Callistus III

April 8, 1455 - August 6, 1458

 

BACKGROUND

 

Family and Birthplace

Pope Callistus III (1378-1458) was born in Játiva, a town near the city of Valencia in Aragon, a kingdom in northeastern Spain.

 

The pope's given name was Alonso de Borja (Alfonso Borgia in Italian).  The name was probably derived from the Spanish town of Borja in Aragon.

 

Education

Callistus studied canon law in Lérida and was a successful lawyer when he was made a cardinal in 1444.

 

Nepotism and Favoring Spaniards

As pope, Callistus was flagrant in the favoritism he showed to relatives and fellow Spaniards, which aroused much resentment from Italian churchmen.  His appointment of family members to civil and clerical posts established the Borgia family in Italy.  Callistus' nephew Rodrigo, whom he made a cardinal in 1456, later became Pope Alexander VI.  Rodrigo, too, was notorious for enriching Spaniards and relatives, and the legendary intrigues of his son and daughter, Cesare Borgia and Lucretia Borgia, became the subjects of literature and drama.

 

 

POLITICAL ACTIVITY

 

Attempts to Raise a Crusade

Pope Callistus was especially concerned with recapturing Constantinople, which had been conquered by the Turks in 1453.  His insistence strained his relations with France and Spain.  To finance his efforts, Callistus raised taxes, sold Church valuables like gold and silver objects, and ceased most of the restoration projects around the city of Rome.  His military efforts amounted to little more than the use of a large naval force to take back several small islands in the Aegean that used to be controlled by Christians.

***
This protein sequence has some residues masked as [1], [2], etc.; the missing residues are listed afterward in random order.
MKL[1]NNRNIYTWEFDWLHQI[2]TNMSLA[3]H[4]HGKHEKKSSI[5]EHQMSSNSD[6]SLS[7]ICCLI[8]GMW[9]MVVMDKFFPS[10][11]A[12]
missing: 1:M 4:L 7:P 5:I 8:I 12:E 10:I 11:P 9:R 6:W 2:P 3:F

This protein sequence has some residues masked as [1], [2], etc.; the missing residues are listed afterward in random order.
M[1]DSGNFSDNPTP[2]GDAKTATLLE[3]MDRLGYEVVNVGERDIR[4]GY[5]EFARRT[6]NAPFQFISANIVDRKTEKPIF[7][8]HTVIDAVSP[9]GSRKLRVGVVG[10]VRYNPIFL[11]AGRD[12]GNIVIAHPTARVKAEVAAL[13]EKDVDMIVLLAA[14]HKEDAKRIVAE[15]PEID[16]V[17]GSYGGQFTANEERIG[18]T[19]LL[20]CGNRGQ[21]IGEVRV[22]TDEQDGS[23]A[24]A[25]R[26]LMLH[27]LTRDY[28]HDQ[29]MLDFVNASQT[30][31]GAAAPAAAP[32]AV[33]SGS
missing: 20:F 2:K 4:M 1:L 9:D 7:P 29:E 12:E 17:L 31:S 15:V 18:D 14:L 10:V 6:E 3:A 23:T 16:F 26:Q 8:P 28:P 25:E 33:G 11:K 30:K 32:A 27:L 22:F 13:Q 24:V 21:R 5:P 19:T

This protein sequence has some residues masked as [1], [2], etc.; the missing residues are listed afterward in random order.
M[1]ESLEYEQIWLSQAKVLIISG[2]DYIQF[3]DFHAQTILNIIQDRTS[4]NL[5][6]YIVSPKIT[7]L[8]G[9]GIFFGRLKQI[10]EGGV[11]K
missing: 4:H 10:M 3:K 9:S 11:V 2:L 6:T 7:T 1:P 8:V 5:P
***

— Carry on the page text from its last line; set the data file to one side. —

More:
Official Acts

Although his pontificate was short, Callistus performed several notable official acts.

 

Declared Joan of Arc innocent. Callistus re-opened the case against Joan of Arc, who had been burned at the stake in Rouen in 1431, and in 1456, he declared her innocent.  

 

Instituted Feast of the Transfiguration. Callistus declared that the Feast of the Transfiguration be universally observed in order to commemorate the first victory by Christian forces against the Ottoman Turks, which was fought by the Hungarians and took place outside Belgrade. 

 

 

CULTURAL INTERESTS AND PATRONAGE

 

Collected Manuscripts

Callistus was interested in manuscripts and commissioned the first catalog to be made of the Latin works in the Vatican collection.

 

Patronage of the Arts

Callistus' priority was foreign policy, and he commissioned no great works of art or architecture and dropped many of the projects begun by his predecessor, Nicholas V.

 

Restoration of Historic Churches. Callistus continued to fund the restoration of the most important of Rome's Early Christian churches.  

 

Commissioned plans for new ceiling of Santa Maria Maggiore, Rome. A new coffered ceiling for Santa Maria Maggiore was planned but not carried out until the papacy of Pope Alexander VI, Callistus' nephew. 

 

 

 

 

 

 

 

 

 

 

 

 


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